East Plum Creek Restoration Partnership

What is Stream Restoration?
Stream restoration brings back native plants and animals along the corridor and protects the health of watersheds.

In 1998, water quality in at least 40 percent (by length) of assessed streams in the United States was listed as impaired by the U.S. Environmental Protection Agency (EPA) (EPA 2000). Reports of the status of freshwater species are also dismal: about a fourth of native freshwater fish species (Williams et al. 1989; Stein and Flack 1997), a half of native freshwater mussel species (Williams et al. 1993), a fourth of native amphibians (Stein and Flack 1997), and a third of native crayfish species (Taylor et al. 1996) are imperiled or extinct. Aquatic species are not only valued natural resources—they are indicators of water quality. The continued rapid decline in aquatic biodiversity (Ricciardi and Rasmussen 1999) places great responsibility on those who work in streams.

What does Stream Restoration Involve?

Channel Reconstruction

This includes activities that restore the channel to one that supports clean water, diverse habitat, and supports a wide and deep water table.

Bank Stabilization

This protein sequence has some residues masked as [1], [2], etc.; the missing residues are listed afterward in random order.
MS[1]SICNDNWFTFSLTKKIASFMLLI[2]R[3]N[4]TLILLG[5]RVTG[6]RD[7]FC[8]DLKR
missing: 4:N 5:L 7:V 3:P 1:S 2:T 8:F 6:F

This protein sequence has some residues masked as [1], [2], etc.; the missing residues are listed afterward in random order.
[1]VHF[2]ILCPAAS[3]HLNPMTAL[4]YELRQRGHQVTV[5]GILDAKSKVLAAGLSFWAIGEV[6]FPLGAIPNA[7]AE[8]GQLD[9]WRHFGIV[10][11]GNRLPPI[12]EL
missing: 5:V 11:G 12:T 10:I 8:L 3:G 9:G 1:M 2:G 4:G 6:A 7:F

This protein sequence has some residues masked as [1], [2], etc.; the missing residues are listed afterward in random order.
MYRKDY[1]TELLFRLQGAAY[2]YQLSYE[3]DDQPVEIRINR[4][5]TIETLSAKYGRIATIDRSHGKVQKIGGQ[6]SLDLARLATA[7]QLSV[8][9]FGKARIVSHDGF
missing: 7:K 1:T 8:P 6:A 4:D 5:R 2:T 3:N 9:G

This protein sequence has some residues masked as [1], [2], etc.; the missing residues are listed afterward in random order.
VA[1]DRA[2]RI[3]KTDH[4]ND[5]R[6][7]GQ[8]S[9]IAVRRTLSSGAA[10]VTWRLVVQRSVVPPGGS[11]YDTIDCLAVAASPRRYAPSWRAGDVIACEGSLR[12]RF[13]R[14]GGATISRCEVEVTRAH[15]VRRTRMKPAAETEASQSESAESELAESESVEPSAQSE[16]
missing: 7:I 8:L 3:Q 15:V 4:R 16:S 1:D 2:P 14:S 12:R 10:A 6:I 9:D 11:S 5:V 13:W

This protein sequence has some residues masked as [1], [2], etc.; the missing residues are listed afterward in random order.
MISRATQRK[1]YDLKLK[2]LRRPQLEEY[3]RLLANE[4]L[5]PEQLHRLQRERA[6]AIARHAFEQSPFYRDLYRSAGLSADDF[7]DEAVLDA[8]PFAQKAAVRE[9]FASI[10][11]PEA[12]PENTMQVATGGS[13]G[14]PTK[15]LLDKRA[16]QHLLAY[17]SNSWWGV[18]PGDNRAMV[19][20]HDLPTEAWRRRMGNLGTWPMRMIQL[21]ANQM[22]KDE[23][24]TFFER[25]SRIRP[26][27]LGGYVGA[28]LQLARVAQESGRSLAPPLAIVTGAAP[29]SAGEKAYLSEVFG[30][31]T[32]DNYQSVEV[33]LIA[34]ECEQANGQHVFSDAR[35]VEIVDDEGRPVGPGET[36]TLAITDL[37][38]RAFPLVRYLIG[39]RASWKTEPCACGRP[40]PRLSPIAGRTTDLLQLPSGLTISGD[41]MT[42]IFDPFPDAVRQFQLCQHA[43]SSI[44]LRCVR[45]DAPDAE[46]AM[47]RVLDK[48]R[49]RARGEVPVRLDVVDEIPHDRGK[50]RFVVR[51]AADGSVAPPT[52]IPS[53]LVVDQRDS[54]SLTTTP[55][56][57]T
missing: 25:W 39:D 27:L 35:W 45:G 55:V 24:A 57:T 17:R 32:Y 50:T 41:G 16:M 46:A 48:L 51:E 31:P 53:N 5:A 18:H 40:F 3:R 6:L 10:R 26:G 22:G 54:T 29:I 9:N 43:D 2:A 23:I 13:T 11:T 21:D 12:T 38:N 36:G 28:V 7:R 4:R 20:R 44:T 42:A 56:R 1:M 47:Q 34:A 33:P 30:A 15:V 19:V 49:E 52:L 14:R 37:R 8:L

This includes removing Detroit riprap encased in the banks, regrading these banks to a stable slope, and planting native seed and plants to ensure the long term stability of the soil. This work reduces sediment loading, improving water quality, improving and increasing the riparian zone, and welcoming native flora and fauna.

Habitat Development

This is key to inviting back the insects and animals natural to the riparian and upland areas. Native trees, shrubs, grasses and forbs are planted to welcome all kinds of indigenous species.

Bill Vanderpoel, Project Manager

Get Involved! Contact Us Today.

Contact Heather to get involved!
Latest News on Stream Restoration

Overview of the East Plum Creek Restoration Partnership

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Our mission is helping people help the land by promoting projects through education to further sustainable use of natural resources, while balancing the needs of agriculture and urban growth. This project is the catalyst for many of the district’s community events where hands-on learning leads to seeds of stewardship that we hope will grow into conservationists of the future. 

The East Plum Creek Restoration Partnership is an extensive stream habitat improvement project along a nearly one-mile stretch of East Plum Creek, a central wildlife corridor, as it passes through the Historic Lowell Ranch in Southern Castle Rock. The importance of East Plum Creek is due to its position in the central wildlife corridor that connects thousands of preserved acres of National Forest, State Parks, State Wildlife Areas, and Douglas County Open Space. Impacts to East Plum Creek do affect the Plum Creek and Chatfield Watersheds.